What do you think is the best way to get financial aid for college?
If we’re talking about financial aid, the best way is for the students or the parents to fill out the [Free Application for Federal Student Aid] by going to the government-owned website [https://fafsa.ed.gov/]. They have scholarships that are listed on Naviance. [Students can] also look at outside websites. And don’t forget the college’s own scholarships, [which] are usually dependent on students’ GPA, a major that they’re planning on pursuing or any other criteria that the [university] may have. So don’t forget to also look at the university's website, they would also have specific scholarships.
Do tuition costs deter students from attending college?
Sometimes they do. In some situations, parents may not be able to fund a student’s education, in which case loans would have to be taken out, but the interest rates might end up being overwhelming. Students often can go a community college for two years, and … finish off their last two years at a four-year university. If the students feel that it’s something that’s going to put a burden on their family, some students … go straight to work, hoping that they’ll go to college in the next few years, but other students have collected all the money that they can and then decide to go to college. So it can differ, but it depends on what the student wants to pursue. I guess some careers require you to have a college education but [for] some you just need a certificate, or if they have some skills that might allow them to go into other jobs like a mechanic.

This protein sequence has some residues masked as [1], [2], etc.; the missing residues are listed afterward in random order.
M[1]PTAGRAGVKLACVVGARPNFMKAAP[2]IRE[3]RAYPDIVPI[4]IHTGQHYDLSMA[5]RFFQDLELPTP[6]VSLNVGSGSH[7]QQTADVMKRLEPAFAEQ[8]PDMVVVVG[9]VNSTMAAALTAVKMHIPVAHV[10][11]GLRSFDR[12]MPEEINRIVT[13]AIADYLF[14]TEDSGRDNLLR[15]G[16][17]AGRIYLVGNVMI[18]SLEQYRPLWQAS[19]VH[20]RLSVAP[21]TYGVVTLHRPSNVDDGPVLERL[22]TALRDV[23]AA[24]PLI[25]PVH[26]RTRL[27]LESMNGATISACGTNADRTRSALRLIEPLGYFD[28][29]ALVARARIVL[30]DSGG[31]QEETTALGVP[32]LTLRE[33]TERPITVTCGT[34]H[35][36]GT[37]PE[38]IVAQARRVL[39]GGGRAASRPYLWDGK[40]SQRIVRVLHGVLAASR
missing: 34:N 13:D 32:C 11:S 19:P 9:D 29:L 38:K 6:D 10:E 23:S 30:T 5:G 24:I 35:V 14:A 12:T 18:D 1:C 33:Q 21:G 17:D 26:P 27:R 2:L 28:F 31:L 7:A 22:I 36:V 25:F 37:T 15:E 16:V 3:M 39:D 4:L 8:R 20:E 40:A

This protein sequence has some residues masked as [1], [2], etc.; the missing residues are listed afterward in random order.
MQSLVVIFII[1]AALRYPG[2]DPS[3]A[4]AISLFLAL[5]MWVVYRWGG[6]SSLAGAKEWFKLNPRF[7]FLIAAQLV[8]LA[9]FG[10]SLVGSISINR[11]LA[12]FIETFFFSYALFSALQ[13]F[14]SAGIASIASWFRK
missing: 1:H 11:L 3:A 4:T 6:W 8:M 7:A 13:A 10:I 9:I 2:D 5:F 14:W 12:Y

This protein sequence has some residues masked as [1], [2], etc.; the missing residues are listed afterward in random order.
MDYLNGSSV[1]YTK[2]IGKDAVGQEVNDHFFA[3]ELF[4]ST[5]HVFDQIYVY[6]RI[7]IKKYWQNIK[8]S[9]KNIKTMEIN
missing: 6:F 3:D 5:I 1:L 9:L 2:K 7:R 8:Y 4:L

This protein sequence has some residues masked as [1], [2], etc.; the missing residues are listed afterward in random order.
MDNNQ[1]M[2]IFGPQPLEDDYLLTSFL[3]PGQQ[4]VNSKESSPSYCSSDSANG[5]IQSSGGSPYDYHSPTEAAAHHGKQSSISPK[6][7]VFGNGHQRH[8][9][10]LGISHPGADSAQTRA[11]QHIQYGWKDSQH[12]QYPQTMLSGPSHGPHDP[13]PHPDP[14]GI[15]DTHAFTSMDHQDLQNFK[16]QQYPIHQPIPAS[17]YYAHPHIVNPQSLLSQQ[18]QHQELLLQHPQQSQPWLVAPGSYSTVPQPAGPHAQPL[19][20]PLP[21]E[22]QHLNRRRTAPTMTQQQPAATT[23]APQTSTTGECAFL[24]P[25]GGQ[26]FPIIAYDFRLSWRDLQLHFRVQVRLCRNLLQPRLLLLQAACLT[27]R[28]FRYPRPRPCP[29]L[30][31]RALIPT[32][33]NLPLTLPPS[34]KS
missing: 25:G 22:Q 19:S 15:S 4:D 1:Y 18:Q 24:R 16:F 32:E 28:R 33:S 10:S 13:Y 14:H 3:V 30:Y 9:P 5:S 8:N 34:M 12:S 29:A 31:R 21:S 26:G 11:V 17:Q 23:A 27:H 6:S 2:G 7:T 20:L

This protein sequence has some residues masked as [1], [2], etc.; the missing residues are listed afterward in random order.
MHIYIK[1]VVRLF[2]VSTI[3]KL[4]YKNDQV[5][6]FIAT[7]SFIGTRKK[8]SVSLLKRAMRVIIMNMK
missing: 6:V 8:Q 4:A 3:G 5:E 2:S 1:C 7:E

How does the rising price of college play into this?
I think since many careers require a college education, families might start saving earlier. There’s lots of different ways, like opening up mutual funds. Families will most likely start saving ahead of the curve, [but] sometimes unfortunate things like stock market crashes … do happen. So it’s very important that families do fill out the FAFSA, especially because there are no guarantees. It’s also important for students to explore colleges that aren’t the top 100, because there’s over 4000 colleges in the United States itself, and many of the colleges are looking to give loans, and it’s not necessarily only for the students with a higher GPA. As long as students are willing to go out of their comfort zone and go to maybe a school far away, they should be fine.
What advice would you give a student or parent struggling to pay for college?
Depending on what the student’s major is going to be, I don’t believe that families should sacrifice their livelihood for that. But at the same time, I think it is worth it as long as it is a career … where the student is earning enough money to where [he or she] can pay off the loans. I don’t think [students] should hesitate to take out loans, as long as [they graduate with] a major that will allow them to pay it back. Keeping their mind open to other colleges is going to be the key, if they’re strapped financially.